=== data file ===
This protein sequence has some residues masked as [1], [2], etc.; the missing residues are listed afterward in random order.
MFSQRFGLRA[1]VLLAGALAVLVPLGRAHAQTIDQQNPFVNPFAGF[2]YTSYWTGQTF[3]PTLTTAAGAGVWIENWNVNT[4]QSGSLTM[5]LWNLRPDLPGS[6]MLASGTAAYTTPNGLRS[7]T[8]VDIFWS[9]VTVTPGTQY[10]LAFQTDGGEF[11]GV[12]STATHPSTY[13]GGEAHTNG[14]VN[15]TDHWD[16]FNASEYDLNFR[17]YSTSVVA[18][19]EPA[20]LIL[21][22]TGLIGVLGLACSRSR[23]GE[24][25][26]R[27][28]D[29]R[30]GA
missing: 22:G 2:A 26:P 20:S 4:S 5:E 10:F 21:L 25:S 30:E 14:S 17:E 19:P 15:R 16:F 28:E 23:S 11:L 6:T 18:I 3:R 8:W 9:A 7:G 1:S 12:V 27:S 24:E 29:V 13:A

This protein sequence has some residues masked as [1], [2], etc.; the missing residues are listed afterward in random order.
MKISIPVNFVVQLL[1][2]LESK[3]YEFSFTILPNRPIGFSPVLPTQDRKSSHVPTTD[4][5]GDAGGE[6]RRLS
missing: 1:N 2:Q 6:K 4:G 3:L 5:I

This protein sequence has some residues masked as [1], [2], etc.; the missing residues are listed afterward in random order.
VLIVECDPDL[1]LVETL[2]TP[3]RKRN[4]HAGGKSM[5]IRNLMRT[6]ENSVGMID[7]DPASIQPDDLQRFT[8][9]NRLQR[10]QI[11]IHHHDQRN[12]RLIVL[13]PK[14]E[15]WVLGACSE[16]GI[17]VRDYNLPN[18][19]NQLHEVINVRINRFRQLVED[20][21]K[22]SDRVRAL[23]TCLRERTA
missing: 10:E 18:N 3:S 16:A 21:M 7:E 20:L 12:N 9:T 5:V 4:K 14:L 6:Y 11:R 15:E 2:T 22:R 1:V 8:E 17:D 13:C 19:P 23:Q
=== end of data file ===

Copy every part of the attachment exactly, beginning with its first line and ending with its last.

This protein sequence has some residues masked as [1], [2], etc.; the missing residues are listed afterward in random order.
MFSQRFGLRA[1]VLLAGALAVLVPLGRAHAQTIDQQNPFVNPFAGF[2]YTSYWTGQTF[3]PTLTTAAGAGVWIENWNVNT[4]QSGSLTM[5]LWNLRPDLPGS[6]MLASGTAAYTTPNGLRS[7]T[8]VDIFWS[9]VTVTPGTQY[10]LAFQTDGGEF[11]GV[12]STATHPSTY[13]GGEAHTNG[14]VN[15]TDHWD[16]FNASEYDLNFR[17]YSTSVVA[18][19]EPA[20]LIL[21][22]TGLIGVLGLACSRSR[23]GE[24][25][26]R[27][28]D[29]R[30]GA
missing: 22:G 2:A 26:P 20:S 4:S 5:E 10:F 21:L 25:S 30:E 14:S 17:E 19:P 15:R 16:F 28:E 23:S 11:L 6:T 18:I 3:R 8:W 9:A 7:G 1:S 12:V 27:S 24:E 29:V 13:A

This protein sequence has some residues masked as [1], [2], etc.; the missing residues are listed afterward in random order.
MKISIPVNFVVQLL[1][2]LESK[3]YEFSFTILPNRPIGFSPVLPTQDRKSSHVPTTD[4][5]GDAGGE[6]RRLS
missing: 1:N 2:Q 6:K 4:G 3:L 5:I

This protein sequence has some residues masked as [1], [2], etc.; the missing residues are listed afterward in random order.
VLIVECDPDL[1]LVETL[2]TP[3]RKRN[4]HAGGKSM[5]IRNLMRT[6]ENSVGMID[7]DPASIQPDDLQRFT[8][9]NRLQR[10]QI[11]IHHHDQRN[12]RLIVL[13]PK[14]E[15]WVLGACSE[16]GI[17]VRDYNLPN[18][19]NQLHEVINVRINRFRQLVED[20][21]K[22]SDRVRAL[23]TCLRERTA
missing: 10:E 18:N 3:S 16:A 21:M 7:E 20:L 12:N 9:T 5:V 4:K 14:L 6:Y 11:R 15:E 2:T 22:R 1:V 8:E 17:D 13:C 19:P 23:Q